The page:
My Book Group | Enjoying Novels Versus Appreciating Them

Posted by on Jun 8, 2008 in Writing | 2 comments

(Loitering at World Cup Coffee today.)

This morning my book group discussed Anne Enright’s The Gathering. I like my book group. We’re a feisty, fabulous fivesome, and we discuss our reading picks before veering into the usual usual. (Cosmetics — as in wearing them at all, pros, cons — was a hot topic for two minutes.)

I’m the only writer, so I approach the discussion from a different perspective than my friends. Just today, one of the fab-five commented, “I’m so glad you’re in the group; I like the book so much better now that we’ve discussed it!”

During our book chats, I’m reminded that we fictioneers read novels the way I imagine filmmakers watch movies — with detached analysis murmuring in the background.

Let’s take, for example, Claire Messud’s The Emperor’s Children, which got great reviews. Won’t go on my 2008 favorites list, yet I appreciated it. Craft-wise, I respected what Messud accomplished with her omniscient voice and unlikeable cast of characters. However, if I weren’t a writer, I would have given up on the book because, frankly, I didn’t enjoy the story. (The rest of the fab-five detested this novel.)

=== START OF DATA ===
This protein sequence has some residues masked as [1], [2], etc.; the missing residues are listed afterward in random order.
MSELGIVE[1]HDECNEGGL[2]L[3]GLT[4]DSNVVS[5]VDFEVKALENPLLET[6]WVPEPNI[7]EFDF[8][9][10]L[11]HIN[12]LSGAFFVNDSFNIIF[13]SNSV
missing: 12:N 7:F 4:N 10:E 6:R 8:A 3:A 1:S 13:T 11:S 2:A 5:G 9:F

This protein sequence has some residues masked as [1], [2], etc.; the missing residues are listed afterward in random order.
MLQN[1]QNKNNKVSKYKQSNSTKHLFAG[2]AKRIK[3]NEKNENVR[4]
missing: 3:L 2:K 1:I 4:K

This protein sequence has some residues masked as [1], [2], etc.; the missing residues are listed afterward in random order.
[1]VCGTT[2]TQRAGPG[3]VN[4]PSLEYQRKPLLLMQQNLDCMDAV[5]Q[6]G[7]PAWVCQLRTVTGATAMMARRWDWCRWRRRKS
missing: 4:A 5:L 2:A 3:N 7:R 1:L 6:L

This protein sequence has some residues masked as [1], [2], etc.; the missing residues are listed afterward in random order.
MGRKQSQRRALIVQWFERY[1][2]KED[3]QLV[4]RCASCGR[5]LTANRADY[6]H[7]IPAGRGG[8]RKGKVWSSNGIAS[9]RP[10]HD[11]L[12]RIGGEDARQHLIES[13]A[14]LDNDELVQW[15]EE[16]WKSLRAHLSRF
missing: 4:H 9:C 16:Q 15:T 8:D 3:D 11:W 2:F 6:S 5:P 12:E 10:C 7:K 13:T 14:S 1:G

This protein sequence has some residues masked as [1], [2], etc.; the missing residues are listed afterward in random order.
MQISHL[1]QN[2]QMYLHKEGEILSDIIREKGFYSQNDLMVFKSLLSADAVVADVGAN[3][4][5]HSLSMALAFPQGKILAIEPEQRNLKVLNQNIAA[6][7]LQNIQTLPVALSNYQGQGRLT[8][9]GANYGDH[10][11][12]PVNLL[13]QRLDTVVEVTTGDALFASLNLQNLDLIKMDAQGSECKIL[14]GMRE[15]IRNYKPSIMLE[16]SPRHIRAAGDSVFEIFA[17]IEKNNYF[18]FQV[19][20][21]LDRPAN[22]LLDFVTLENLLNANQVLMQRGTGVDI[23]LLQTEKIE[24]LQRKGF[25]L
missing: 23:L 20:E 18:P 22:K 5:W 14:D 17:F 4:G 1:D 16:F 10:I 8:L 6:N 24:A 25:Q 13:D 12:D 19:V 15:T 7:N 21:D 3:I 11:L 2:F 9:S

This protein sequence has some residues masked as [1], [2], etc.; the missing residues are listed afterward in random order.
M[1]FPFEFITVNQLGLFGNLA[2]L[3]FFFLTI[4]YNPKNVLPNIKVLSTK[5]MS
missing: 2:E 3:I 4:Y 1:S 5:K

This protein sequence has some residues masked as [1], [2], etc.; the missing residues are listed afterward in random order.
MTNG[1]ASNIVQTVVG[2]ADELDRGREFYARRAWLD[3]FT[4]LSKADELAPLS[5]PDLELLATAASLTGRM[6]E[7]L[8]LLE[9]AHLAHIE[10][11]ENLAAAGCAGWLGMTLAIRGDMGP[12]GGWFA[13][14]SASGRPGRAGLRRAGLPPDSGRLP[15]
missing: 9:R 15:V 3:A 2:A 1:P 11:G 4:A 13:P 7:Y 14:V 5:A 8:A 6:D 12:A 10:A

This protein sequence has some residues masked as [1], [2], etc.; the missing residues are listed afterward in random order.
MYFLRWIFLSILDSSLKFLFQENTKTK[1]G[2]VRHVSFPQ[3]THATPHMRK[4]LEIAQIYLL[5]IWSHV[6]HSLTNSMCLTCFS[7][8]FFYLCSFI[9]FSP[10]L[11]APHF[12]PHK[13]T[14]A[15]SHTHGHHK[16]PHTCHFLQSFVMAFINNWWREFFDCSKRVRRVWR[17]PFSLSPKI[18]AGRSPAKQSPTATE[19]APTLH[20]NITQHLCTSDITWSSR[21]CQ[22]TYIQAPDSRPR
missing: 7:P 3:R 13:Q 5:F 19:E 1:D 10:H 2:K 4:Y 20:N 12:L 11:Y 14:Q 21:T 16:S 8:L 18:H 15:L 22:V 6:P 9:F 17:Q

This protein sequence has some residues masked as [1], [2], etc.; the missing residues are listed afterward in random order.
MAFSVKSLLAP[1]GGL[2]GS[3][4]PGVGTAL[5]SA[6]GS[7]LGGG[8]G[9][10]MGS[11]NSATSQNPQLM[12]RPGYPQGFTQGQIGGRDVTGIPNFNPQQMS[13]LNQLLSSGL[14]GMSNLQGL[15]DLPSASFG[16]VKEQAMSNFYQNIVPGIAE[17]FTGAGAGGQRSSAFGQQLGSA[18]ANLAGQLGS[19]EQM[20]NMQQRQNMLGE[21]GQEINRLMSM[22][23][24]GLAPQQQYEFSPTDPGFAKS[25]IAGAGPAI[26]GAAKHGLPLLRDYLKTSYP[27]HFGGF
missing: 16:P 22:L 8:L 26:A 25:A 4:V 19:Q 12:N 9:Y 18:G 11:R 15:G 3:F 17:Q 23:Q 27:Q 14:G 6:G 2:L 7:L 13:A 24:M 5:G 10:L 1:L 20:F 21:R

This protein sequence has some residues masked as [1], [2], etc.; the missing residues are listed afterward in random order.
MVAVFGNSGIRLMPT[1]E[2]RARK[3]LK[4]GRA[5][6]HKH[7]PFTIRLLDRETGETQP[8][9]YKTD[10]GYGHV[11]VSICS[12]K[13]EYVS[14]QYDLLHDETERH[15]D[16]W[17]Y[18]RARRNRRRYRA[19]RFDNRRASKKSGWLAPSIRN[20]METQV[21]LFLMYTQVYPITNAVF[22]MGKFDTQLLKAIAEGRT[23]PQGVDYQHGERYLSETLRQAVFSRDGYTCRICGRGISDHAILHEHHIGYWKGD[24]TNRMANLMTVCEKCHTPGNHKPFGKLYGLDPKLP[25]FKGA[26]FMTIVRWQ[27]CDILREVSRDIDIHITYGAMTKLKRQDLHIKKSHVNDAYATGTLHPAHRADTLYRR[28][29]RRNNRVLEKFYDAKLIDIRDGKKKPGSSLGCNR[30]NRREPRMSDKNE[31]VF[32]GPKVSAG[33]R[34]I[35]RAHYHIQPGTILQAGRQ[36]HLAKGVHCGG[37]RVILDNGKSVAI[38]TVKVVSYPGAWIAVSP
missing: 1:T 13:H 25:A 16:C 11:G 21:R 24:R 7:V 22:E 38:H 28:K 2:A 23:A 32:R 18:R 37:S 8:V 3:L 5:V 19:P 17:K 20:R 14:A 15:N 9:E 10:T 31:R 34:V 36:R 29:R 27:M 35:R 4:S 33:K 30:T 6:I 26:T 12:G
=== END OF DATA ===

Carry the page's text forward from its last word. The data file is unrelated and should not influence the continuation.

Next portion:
For me, enjoying a book and appreciating a book are separate acts. The appreciation comes from my inner-writer. So, for example, when one of the fab-five complained that she felt distanced from Messud’s characters, I responded from the appreciation space — pinpointing the omniscient voice as the likely culprit and explaining why I thought Messud’s novel couldn’t have been written in anything but omniscient voice. From the enjoyment space, I agreed with my friend: I could have cared less about the characters.

These days, I can’t enjoy a novel without my inner-writer observing from her squeaky soapbox. Sometimes, she annoys me. Sometimes, I just wanna read.

2 Comments

  1. To enjoy novels, or appreciate them? This is the classic dilemma for the reader.

    Perhaps too cerebral an approach destroys enjoyment?

    Isn’t it the objective of the novelist that the readers have fun reading the novelist’s novel, that while readers read they can reflect on their emotional reactions to the various characters, and wonder why they react thus, and so discover more about themselves?

    In another word: bibliotherapy.

    Might not too cerebral an approach destroy this?

  2. Thanks for commenting, Caroline!

    I’ve never thought about reading as therapy, but, of course, that aspect is part of the enjoyment. I do think that too much cerebrum hampers enjoyment, at least at times. When my inner-writer is going at it, I have a hard time sinking fully into the story…

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